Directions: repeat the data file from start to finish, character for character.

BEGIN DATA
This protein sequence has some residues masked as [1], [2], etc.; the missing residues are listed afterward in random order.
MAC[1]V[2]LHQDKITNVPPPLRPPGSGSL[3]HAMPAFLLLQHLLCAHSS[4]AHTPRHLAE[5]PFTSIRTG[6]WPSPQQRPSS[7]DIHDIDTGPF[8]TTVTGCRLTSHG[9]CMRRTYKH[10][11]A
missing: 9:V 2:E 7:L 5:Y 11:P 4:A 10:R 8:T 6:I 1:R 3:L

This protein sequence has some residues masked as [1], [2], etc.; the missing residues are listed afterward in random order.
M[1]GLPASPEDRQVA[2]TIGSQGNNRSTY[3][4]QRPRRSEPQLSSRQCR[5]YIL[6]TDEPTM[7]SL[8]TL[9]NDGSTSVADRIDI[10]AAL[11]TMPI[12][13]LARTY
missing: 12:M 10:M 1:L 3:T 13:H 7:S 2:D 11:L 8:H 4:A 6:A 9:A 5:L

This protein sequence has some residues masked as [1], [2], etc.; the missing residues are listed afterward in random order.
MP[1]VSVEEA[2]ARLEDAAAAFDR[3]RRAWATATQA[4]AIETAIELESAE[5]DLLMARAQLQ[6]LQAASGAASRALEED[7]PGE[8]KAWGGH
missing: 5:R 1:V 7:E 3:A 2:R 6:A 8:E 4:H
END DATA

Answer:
This protein sequence has some residues masked as [1], [2], etc.; the missing residues are listed afterward in random order.
MAC[1]V[2]LHQDKITNVPPPLRPPGSGSL[3]HAMPAFLLLQHLLCAHSS[4]AHTPRHLAE[5]PFTSIRTG[6]WPSPQQRPSS[7]DIHDIDTGPF[8]TTVTGCRLTSHG[9]CMRRTYKH[10][11]A
missing: 9:V 2:E 7:L 5:Y 11:P 4:A 10:R 8:T 6:I 1:R 3:L

This protein sequence has some residues masked as [1], [2], etc.; the missing residues are listed afterward in random order.
M[1]GLPASPEDRQVA[2]TIGSQGNNRSTY[3][4]QRPRRSEPQLSSRQCR[5]YIL[6]TDEPTM[7]SL[8]TL[9]NDGSTSVADRIDI[10]AAL[11]TMPI[12][13]LARTY
missing: 12:M 10:M 1:L 3:T 13:H 7:S 2:D 11:L 8:H 4:A 6:A 9:A 5:L

This protein sequence has some residues masked as [1], [2], etc.; the missing residues are listed afterward in random order.
MP[1]VSVEEA[2]ARLEDAAAAFDR[3]RRAWATATQA[4]AIETAIELESAE[5]DLLMARAQLQ[6]LQAASGAASRALEED[7]PGE[8]KAWGGH
missing: 5:R 1:V 7:E 3:A 2:R 6:A 8:E 4:H